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Thread: I just saw...

  1. #1701
    dormant jigglypuff's Avatar
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    la jetée (1962) - sci-fi, time travel "photo novel" comprised of mostly still images. romantic in a way that fits my personal definition of romantic. somehow this reminded me of eternal sunshine of the spotless mind. i'm kinda surprised i've never seen this before, it fits my interests

    cobra (1925) - my response is in the sexiest women thread

    it (2017) - disappointing

    rebels of the neon god (1992) - another movie about teenagers/early 20-somethings not knowing what the fuck to do with themselves. good style, though.
    Spoiler: x


    stranger by the lake (2013) - netflix recommended this to me and i didn't have any expectations or any idea what this was about, but this was really good.
    Spoiler: x

  2. #1702
    Ozark 9/10
    The Orville 4/10
    The OA 5.5/10

  3. #1703
    Merry Christmas Blorg's Avatar
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    Quote Originally Posted by jigglypuff View Post
    it (2017) - disappointing
    I thought so too. The structure just didn't work. It was the same scare strategy over and over again.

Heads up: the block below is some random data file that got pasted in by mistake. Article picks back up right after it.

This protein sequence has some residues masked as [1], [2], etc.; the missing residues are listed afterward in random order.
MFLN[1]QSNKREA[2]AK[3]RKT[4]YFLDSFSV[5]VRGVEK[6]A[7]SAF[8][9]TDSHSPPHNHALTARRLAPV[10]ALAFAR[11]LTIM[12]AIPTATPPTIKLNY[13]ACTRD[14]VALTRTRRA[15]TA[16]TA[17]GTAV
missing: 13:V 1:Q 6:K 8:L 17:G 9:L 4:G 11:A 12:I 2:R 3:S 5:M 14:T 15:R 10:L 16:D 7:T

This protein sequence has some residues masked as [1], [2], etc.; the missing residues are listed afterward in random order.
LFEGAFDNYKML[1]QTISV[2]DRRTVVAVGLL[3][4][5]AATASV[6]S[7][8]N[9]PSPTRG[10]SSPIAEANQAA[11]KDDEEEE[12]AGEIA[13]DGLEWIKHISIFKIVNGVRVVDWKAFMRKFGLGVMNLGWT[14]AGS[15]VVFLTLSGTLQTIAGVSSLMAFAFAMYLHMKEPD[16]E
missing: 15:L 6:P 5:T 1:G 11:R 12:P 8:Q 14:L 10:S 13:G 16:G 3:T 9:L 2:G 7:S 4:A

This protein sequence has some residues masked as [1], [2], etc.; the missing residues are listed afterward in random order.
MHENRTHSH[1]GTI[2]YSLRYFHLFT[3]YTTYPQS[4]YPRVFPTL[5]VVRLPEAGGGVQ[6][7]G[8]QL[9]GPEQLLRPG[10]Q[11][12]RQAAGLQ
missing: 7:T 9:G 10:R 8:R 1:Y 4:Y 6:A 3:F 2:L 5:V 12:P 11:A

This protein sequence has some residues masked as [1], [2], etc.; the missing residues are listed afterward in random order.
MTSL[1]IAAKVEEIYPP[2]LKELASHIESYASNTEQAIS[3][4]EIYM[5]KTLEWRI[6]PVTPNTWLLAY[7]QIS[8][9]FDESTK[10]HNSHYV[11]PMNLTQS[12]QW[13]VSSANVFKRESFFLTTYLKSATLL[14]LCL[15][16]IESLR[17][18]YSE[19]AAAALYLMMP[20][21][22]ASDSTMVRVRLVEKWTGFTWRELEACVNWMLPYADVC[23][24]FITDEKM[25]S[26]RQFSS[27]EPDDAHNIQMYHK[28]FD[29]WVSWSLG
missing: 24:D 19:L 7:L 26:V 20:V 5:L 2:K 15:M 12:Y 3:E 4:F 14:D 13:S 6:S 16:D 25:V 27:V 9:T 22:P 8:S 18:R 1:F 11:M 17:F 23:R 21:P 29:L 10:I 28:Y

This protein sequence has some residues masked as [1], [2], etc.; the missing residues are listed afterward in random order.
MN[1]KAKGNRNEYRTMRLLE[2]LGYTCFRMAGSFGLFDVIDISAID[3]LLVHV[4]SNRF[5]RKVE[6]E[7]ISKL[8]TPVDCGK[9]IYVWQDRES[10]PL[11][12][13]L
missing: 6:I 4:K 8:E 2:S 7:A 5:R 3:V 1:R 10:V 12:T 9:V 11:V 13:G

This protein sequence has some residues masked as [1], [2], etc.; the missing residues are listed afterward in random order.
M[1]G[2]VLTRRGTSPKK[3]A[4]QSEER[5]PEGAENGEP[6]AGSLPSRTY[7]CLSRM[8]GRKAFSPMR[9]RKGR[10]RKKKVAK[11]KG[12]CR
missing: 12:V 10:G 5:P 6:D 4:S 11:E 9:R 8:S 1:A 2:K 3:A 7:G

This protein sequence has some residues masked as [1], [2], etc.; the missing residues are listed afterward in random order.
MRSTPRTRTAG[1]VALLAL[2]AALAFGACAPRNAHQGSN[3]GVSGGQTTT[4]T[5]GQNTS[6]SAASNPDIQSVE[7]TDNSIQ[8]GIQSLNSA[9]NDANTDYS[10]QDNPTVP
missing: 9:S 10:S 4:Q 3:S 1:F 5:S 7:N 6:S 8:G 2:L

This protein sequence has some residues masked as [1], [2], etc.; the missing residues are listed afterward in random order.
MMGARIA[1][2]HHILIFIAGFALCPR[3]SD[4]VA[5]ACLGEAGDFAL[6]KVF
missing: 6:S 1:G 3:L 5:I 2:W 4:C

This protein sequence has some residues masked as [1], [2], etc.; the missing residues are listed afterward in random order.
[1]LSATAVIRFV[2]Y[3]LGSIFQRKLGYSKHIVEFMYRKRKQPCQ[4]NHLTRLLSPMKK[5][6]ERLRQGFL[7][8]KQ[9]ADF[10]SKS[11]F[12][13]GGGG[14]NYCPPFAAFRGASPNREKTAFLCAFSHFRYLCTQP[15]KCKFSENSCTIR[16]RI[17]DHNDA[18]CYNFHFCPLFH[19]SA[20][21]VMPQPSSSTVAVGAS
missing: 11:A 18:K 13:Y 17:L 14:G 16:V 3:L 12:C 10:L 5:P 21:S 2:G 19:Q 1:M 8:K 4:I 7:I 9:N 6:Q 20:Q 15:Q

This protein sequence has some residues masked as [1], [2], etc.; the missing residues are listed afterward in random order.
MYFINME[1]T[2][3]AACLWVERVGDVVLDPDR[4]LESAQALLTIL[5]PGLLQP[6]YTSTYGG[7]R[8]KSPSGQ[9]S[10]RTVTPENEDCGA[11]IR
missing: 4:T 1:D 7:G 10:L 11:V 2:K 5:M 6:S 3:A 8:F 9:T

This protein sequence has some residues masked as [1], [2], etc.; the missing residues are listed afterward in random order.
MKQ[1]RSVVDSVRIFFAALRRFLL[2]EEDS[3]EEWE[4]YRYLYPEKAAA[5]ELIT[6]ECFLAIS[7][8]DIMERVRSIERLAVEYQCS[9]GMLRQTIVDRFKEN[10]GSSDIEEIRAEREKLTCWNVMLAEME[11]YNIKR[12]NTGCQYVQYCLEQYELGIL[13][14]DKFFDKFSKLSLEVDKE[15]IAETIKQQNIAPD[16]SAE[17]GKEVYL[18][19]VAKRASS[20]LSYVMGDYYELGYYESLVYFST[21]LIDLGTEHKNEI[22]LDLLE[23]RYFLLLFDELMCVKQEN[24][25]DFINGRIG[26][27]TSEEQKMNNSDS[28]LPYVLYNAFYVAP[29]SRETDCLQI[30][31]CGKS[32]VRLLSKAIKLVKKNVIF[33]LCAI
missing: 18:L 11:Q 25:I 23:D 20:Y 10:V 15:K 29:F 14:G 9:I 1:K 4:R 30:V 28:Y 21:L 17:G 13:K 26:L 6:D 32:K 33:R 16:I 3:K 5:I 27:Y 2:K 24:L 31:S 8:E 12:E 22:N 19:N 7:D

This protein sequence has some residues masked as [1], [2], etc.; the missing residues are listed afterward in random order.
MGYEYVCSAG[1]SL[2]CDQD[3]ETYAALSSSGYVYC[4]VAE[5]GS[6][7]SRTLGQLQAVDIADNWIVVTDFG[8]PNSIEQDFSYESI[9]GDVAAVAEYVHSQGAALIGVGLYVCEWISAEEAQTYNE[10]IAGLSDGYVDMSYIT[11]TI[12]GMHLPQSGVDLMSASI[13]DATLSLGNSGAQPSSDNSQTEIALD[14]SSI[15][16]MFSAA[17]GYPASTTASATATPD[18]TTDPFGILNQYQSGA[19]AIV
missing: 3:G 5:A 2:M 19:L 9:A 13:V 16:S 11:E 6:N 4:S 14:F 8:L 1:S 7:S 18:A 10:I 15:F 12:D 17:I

Also, I feel like they broke an unwritten rule of good horror movies that occurred to me after. Good horror movies don't tell you exactly what the monster/threat is made of, but they do communicate that the monster/threat is guided by the presence of consistent codes and laws, kind of like a secret culture - which the protagonists can't see directly, but are keenly aware of. That's one thing that made movies like The Shining and The Babadook successful, to me at least. But in It, there are all of these pointless ambiguities - is the clown real, or just a hallucination, or sometimes one or the other? Is the clown just its favorite thing or something closer to its essence than its other manifestations, or what? There's all of these questions that are raised but completely unanswered, and the ambiguity isn't scary. It just makes the monster seem random and without depth of character or culture.

    Also, I thought it was funny that they were gung-ho about their graphic depiction of a little boy bleeding to death after getting his arm get ripped off by a clown in a sewer, but they thought that implying preteen sex was Just Too Much (I hear that's how the book ends). The story is fundamentally perverse and reprehensible, especially in its leering approach to Beverly, but it's like the filmmakers were immune to certain manifestations of its perversity. it's scary how comparatively normalized it is to show graphic violence and the sexualization of preteen girls. And it seems like the filmmakers weren't so much discussing as reflecting that (for example, the slow pans across Beverly's body were unnecessary). It just ended up feeling hypocritical and creepy in an unintended way.
    "Better not to feel too much until the crisis ends—and if it never ends, at least we’ll have suffered a little less, developed a useful dullness...The constant—and very real—fear of being hurt, the fear of death, of intolerable loss, or even of “mere” humiliation, leads each of us, the citizens and prisoners of the conflict, to dampen our own vitality, our emotional and intellectual range, and to cloak ourselves in more and more protective layers until we suffocate." - Toni Morrison